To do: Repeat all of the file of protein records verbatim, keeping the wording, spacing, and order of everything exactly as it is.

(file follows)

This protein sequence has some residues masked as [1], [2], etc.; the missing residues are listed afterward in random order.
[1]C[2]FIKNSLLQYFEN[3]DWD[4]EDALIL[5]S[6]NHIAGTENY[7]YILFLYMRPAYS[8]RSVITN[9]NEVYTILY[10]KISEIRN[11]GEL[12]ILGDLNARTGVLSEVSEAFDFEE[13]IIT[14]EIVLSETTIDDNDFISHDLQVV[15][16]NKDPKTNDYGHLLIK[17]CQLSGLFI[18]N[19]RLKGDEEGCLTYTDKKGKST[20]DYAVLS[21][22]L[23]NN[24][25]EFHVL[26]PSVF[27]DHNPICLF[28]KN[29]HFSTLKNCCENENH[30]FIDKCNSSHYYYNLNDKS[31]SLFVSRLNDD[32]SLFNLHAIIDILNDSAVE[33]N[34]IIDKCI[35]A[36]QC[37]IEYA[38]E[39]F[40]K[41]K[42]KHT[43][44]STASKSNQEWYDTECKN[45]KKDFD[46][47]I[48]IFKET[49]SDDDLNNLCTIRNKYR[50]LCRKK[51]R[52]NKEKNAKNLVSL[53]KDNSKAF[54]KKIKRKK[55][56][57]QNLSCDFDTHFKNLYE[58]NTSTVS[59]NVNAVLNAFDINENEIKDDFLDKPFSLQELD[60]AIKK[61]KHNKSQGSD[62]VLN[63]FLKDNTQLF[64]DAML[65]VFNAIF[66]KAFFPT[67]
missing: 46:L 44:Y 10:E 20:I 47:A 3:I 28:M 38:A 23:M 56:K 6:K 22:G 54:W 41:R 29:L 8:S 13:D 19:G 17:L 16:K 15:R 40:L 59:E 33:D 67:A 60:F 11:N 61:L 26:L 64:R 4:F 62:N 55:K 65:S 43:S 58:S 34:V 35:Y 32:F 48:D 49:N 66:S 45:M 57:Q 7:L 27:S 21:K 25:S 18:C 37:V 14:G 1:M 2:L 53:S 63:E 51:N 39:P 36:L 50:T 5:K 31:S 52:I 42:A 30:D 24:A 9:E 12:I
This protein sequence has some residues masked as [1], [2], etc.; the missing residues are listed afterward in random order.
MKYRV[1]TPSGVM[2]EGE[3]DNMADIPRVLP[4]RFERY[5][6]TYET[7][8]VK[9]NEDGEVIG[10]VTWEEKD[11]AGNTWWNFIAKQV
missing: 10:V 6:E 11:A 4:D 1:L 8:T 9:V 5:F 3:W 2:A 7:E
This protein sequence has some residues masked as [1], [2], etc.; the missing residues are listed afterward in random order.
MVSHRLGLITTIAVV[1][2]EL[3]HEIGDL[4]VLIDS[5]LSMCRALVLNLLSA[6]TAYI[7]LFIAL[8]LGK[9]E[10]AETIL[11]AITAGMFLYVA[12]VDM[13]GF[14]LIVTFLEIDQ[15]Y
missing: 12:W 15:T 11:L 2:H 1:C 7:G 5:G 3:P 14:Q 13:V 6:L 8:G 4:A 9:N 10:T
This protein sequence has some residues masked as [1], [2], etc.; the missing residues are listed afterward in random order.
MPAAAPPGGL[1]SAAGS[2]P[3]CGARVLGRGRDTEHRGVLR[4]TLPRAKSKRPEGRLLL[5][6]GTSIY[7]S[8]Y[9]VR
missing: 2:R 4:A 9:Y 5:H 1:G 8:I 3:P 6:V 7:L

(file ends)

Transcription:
This protein sequence has some residues masked as [1], [2], etc.; the missing residues are listed afterward in random order.
[1]C[2]FIKNSLLQYFEN[3]DWD[4]EDALIL[5]S[6]NHIAGTENY[7]YILFLYMRPAYS[8]RSVITN[9]NEVYTILY[10]KISEIRN[11]GEL[12]ILGDLNARTGVLSEVSEAFDFEE[13]IIT[14]EIVLSETTIDDNDFISHDLQVV[15][16]NKDPKTNDYGHLLIK[17]CQLSGLFI[18]N[19]RLKGDEEGCLTYTDKKGKST[20]DYAVLS[21][22]L[23]NN[24][25]EFHVL[26]PSVF[27]DHNPICLF[28]KN[29]HFSTLKNCCENENH[30]FIDKCNSSHYYYNLNDKS[31]SLFVSRLNDD[32]SLFNLHAIIDILNDSAVE[33]N[34]IIDKCI[35]A[36]QC[37]IEYA[38]E[39]F[40]K[41]K[42]KHT[43][44]STASKSNQEWYDTECKN[45]KKDFD[46][47]I[48]IFKET[49]SDDDLNNLCTIRNKYR[50]LCRKK[51]R[52]NKEKNAKNLVSL[53]KDNSKAF[54]KKIKRKK[55][56][57]QNLSCDFDTHFKNLYE[58]NTSTVS[59]NVNAVLNAFDINENEIKDDFLDKPFSLQELD[60]AIKK[61]KHNKSQGSD[62]VLN[63]FLKDNTQLF[64]DAML[65]VFNAIF[66]KAFFPT[67]
missing: 46:L 44:Y 10:E 20:I 47:A 3:I 28:M 38:A 23:M 56:K 6:K 22:G 54:W 41:R 29:L 8:S 13:D 19:G 17:L 16:K 15:R 40:L 59:E 33:D 67:A 60:F 11:N 61:L 26:L 64:R 4:F 62:N 55:K 65:S 43:S 58:S 34:V 35:Y 32:F 48:D 49:N 66:S 45:M 57:Q 7:L 27:S 21:K 25:S 18:C 37:V 14:G 1:M 2:L 53:S 63:E 51:N 39:P 36:L 50:T 5:K 31:S 52:I 42:A 30:D 24:A 9:E 12:I
This protein sequence has some residues masked as [1], [2], etc.; the missing residues are listed afterward in random order.
MKYRV[1]TPSGVM[2]EGE[3]DNMADIPRVLP[4]RFERY[5][6]TYET[7][8]VK[9]NEDGEVIG[10]VTWEEKD[11]AGNTWWNFIAKQV
missing: 10:V 6:E 11:A 4:D 1:L 8:T 9:V 5:F 3:W 2:A 7:E
This protein sequence has some residues masked as [1], [2], etc.; the missing residues are listed afterward in random order.
MVSHRLGLITTIAVV[1][2]EL[3]HEIGDL[4]VLIDS[5]LSMCRALVLNLLSA[6]TAYI[7]LFIAL[8]LGK[9]E[10]AETIL[11]AITAGMFLYVA[12]VDM[13]GF[14]LIVTFLEIDQ[15]Y
missing: 12:W 15:T 11:L 2:H 1:C 7:G 5:G 3:P 14:Q 13:V 6:L 8:G 4:A 9:N 10:T
This protein sequence has some residues masked as [1], [2], etc.; the missing residues are listed afterward in random order.
MPAAAPPGGL[1]SAAGS[2]P[3]CGARVLGRGRDTEHRGVLR[4]TLPRAKSKRPEGRLLL[5][6]GTSIY[7]S[8]Y[9]VR
missing: 2:R 4:A 9:Y 5:H 1:G 8:I 3:P 6:V 7:L